It is increasingly obvious that Russia is winning in the battle for influence over Ukraine. What is not obvious, however, is what happens next and President Vladimir Putin's preferred outcome. Can he afford to sit back, or will he increase the pressure?
Russian political analyst Stanislav Belkovsky has defined Putin's goals as preventing Ukraine from joining NATO; securing de facto recognition of the annexation of Crimea; and making Ukraine ungovernable. The breakaway region of Novorossia in eastern Ukraine is a crucial instrument at Putin's disposal, but how exactly is he going to use it in the coming months?
Writing in Vzglyad, a pro-Kremlin online newspaper, journalist Pyotr Akopov laid out three possible futures for Novorossia. First, it could follow the Crimean route and be annexed by Russia — most likely with expansion into territory beyond that currently under the control of the rebels.
Second, it could be preserved as an independent buffer state of undefined status, in the manner of Transdnestr, Abkhazia and South Ossetia. In any case, it could be used as a platform to destabilize the rest of Ukraine, with the goal of increasing Russian leverage over Kiev, perhaps even restoring a pro-Russian government there.
Akopov believes that the latter strategy is the most likely scenario, since it holds the promise of the most gains for Putin.
While an uneasy peace holds in eastern Ukraine, Russia is shifting its attention to new levers of influence. With the Ukrainian economy in free fall, Russia's economic tools look increasingly important.
First, is the perennial question of gas supplies. At a meeting in Berlin on Sept. 25, the European Union energy commissioner brokered a deal under which Ukraine will pay Russia $3.1 billion for unpaid 2013 gas deliveries and will agree to prepay for at least 5 billion cubic meters of gas over the coming winter at $385 per 1,000 cubic meter. This price is halfway between the initial asking prices of Ukraine and Russia.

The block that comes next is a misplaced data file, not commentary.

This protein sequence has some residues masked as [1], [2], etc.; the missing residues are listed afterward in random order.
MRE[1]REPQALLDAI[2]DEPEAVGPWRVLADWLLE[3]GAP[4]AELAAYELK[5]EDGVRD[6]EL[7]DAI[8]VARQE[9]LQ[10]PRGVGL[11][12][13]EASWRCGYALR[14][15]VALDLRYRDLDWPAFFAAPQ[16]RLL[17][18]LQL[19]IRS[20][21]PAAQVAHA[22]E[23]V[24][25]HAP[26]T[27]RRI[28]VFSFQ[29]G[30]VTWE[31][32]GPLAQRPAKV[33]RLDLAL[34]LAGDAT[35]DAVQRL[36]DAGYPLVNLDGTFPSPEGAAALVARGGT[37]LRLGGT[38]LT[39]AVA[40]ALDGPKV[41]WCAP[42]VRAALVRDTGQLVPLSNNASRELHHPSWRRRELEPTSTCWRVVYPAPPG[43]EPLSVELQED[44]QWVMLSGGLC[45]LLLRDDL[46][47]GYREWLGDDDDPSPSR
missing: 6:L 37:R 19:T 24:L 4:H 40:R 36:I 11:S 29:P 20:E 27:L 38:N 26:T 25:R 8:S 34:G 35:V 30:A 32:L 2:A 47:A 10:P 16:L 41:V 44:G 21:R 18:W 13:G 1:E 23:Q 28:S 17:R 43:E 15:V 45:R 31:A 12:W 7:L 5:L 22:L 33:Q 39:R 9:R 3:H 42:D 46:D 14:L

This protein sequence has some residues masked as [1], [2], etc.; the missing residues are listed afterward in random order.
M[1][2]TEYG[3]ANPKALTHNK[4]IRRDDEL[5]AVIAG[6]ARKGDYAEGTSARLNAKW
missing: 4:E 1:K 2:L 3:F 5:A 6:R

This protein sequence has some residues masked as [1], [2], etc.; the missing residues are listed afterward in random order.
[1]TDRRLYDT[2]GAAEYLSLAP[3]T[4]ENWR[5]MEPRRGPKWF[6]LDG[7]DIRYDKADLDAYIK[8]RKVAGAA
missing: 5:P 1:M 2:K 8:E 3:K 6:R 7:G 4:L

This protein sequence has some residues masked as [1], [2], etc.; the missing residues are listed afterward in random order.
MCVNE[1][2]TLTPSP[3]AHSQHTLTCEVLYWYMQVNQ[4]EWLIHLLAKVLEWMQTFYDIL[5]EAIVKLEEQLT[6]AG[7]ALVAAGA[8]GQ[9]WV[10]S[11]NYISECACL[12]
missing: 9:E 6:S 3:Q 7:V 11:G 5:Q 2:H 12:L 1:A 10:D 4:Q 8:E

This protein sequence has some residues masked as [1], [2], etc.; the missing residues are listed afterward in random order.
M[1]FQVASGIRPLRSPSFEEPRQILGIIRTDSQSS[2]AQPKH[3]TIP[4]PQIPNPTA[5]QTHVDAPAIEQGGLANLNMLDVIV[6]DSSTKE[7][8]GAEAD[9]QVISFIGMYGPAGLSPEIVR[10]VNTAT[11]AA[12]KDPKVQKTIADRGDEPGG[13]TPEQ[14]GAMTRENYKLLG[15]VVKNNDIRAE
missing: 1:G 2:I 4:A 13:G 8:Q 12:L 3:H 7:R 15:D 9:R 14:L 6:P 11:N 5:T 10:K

Second, there is the question of debt. Russia holds $3 billion in Ukrainian bonds that it is entitled to demand paid if Ukraine's debt rises above 60 percent of GDP. Given the devaluation of the hryvna, it is likely that this threshold will be crossed in the very near future. The gas bill and debt repayments can be covered by new loans from the IMF and EU — but this serves Putin's purpose, by increasing the financial burden on Ukraine's Western backers while depriving them of the opportunity to make loans conditional on much-needed reforms in Ukraine.
Third, Putin is stepping up the pressure in talks over tariffs and trade barriers. He is demanding that Ukraine start changing some of the terms of the association agreement with the EU — even though Kiev had already agreed to suspend implementation of the deal for 15 months as part of the negotiations that led to the cease-fire in the Donbass.
On Sept. 26, Russian Deputy Industry Minister Viktor Yevtukhov told Vedomosti that Russia was preparing to renegotiate with the World Trade Organization over import tariffs on manufactured goods from January 2015, which would put more pressure on the Ukrainian economy.
This flurry of activity on the economic front does not, of course, mean that the military option has been taken off the table. On the contrary, the preliminary Russian budget figures released last week envision a 21 percent increase in military spending in nominal terms, rising to $84 billion in 2015.
All in all, Putin has a broad array of tools at his disposal to continue applying pressure on the Ukrainian government. Though it is clear that the Russian economy is deteriorating, due in part to Western sanctions, the Ukrainian economy is deteriorating at a much faster rate. This means that Putin will continue to have the upper hand in Ukraine for the foreseeable future.
Peter Rutland is a professor of government at Wesleyan University in Middletown, Connecticut.